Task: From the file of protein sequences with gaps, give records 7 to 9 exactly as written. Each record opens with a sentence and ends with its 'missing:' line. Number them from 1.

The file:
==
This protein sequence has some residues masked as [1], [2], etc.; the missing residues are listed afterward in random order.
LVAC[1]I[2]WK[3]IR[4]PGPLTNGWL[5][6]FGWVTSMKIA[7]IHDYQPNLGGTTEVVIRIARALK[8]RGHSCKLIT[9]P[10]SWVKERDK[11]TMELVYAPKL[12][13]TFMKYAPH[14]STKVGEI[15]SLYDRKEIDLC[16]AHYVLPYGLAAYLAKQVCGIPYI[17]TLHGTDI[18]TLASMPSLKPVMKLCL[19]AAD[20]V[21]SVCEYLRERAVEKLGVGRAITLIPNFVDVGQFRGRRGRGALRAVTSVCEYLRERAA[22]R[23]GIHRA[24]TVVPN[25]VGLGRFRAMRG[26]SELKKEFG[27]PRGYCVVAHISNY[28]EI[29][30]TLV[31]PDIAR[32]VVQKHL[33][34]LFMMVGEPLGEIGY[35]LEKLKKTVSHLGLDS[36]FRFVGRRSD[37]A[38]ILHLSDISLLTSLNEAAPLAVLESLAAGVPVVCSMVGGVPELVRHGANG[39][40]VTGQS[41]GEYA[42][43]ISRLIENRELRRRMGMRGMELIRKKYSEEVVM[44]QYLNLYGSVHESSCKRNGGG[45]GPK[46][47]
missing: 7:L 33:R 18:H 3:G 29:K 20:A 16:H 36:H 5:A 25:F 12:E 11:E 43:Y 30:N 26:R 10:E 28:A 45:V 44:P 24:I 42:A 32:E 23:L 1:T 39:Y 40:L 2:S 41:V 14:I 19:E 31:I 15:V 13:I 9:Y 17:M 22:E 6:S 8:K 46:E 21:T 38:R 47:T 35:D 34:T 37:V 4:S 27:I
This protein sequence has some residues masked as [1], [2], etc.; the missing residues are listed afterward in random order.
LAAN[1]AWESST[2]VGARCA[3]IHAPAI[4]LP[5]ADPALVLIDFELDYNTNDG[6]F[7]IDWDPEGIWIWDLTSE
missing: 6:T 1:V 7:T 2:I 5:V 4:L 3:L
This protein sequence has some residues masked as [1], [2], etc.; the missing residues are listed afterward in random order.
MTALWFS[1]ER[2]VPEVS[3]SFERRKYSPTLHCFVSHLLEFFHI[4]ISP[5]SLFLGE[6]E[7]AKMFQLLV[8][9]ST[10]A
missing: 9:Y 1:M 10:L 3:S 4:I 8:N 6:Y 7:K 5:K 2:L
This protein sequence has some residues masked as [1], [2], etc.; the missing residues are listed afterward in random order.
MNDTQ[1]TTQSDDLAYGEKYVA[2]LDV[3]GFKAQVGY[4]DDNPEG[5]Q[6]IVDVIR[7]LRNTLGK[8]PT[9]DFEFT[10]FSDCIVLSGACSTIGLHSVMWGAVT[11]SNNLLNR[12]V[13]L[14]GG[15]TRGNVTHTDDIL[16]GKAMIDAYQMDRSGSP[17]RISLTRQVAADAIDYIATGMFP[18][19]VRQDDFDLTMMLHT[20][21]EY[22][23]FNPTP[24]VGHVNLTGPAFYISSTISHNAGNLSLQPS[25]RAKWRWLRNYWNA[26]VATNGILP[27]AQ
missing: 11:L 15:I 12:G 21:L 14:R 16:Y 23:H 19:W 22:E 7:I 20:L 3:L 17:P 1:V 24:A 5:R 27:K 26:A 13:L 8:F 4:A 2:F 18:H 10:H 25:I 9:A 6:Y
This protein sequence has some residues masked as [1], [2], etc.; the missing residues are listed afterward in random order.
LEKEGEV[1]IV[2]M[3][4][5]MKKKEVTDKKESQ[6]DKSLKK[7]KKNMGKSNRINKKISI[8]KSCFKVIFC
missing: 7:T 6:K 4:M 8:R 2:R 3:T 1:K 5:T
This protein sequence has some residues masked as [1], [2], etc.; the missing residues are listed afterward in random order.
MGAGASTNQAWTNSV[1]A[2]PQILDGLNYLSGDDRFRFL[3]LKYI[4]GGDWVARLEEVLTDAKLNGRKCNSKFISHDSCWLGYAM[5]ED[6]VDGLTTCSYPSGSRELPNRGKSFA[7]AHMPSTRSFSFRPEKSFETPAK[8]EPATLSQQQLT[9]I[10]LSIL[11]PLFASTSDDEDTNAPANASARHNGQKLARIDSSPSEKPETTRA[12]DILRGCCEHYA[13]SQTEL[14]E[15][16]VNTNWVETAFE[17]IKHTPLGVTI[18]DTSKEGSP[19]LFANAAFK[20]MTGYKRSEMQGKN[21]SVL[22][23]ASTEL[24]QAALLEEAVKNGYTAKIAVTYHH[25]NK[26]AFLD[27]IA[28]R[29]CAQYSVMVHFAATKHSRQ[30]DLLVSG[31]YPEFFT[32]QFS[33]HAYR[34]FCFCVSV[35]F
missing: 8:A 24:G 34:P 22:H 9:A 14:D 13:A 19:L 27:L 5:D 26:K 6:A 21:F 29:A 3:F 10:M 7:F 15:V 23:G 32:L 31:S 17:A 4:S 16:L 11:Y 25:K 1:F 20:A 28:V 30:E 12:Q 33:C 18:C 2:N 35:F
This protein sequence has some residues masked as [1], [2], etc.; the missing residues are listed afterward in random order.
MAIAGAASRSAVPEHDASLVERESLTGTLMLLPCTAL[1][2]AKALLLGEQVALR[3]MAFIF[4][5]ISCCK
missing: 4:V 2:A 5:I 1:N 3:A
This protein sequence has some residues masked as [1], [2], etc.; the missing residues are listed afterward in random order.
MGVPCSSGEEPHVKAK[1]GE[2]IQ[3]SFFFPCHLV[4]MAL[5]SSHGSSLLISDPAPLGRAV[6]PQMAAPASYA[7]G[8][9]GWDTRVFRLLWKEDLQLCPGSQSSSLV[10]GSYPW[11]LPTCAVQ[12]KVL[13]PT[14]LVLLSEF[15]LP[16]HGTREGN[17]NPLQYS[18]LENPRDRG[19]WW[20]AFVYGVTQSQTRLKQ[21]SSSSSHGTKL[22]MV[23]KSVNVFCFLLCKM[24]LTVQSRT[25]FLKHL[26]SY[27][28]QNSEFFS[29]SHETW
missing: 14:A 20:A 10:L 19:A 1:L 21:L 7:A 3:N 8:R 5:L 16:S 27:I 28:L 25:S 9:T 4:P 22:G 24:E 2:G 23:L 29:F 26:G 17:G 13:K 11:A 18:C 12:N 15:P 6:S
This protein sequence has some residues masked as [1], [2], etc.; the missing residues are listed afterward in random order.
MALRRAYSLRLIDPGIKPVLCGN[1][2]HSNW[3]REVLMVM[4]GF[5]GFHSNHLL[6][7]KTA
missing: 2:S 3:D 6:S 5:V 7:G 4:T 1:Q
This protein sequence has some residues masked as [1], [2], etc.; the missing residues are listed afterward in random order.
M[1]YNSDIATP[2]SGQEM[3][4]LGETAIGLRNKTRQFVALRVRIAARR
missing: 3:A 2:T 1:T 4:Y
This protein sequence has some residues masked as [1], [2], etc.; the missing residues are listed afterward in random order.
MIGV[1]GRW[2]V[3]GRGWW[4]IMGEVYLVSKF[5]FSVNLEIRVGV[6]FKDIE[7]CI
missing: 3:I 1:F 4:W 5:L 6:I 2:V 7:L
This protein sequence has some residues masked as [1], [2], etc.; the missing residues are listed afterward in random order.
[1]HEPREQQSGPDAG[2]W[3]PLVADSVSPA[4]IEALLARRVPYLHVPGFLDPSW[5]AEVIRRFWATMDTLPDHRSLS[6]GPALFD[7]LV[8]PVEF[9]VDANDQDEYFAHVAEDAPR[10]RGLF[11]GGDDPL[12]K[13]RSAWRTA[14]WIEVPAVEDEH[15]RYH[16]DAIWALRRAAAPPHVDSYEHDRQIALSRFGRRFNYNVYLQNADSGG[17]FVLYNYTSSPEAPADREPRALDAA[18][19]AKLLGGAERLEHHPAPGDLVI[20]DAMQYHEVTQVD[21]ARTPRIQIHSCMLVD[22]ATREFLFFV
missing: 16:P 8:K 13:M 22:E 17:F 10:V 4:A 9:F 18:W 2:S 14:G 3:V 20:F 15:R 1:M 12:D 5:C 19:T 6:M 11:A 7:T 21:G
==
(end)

This protein sequence has some residues masked as [1], [2], etc.; the missing residues are listed afterward in random order.
MAIAGAASRSAVPEHDASLVERESLTGTLMLLPCTAL[1][2]AKALLLGEQVALR[3]MAFIF[4][5]ISCCK
missing: 4:V 2:A 5:I 1:N 3:A
This protein sequence has some residues masked as [1], [2], etc.; the missing residues are listed afterward in random order.
MGVPCSSGEEPHVKAK[1]GE[2]IQ[3]SFFFPCHLV[4]MAL[5]SSHGSSLLISDPAPLGRAV[6]PQMAAPASYA[7]G[8][9]GWDTRVFRLLWKEDLQLCPGSQSSSLV[10]GSYPW[11]LPTCAVQ[12]KVL[13]PT[14]LVLLSEF[15]LP[16]HGTREGN[17]NPLQYS[18]LENPRDRG[19]WW[20]AFVYGVTQSQTRLKQ[21]SSSSSHGTKL[22]MV[23]KSVNVFCFLLCKM[24]LTVQSRT[25]FLKHL[26]SY[27][28]QNSEFFS[29]SHETW
missing: 14:A 20:A 10:L 19:A 1:L 21:L 7:A 3:N 8:R 5:L 16:S 27:I 28:L 25:S 9:T 4:P 22:G 24:E 2:G 23:L 29:F 26:G 17:G 13:K 11:A 18:C 12:N 15:P 6:S
This protein sequence has some residues masked as [1], [2], etc.; the missing residues are listed afterward in random order.
MALRRAYSLRLIDPGIKPVLCGN[1][2]HSNW[3]REVLMVM[4]GF[5]GFHSNHLL[6][7]KTA
missing: 2:S 3:D 6:S 5:V 7:G 4:T 1:Q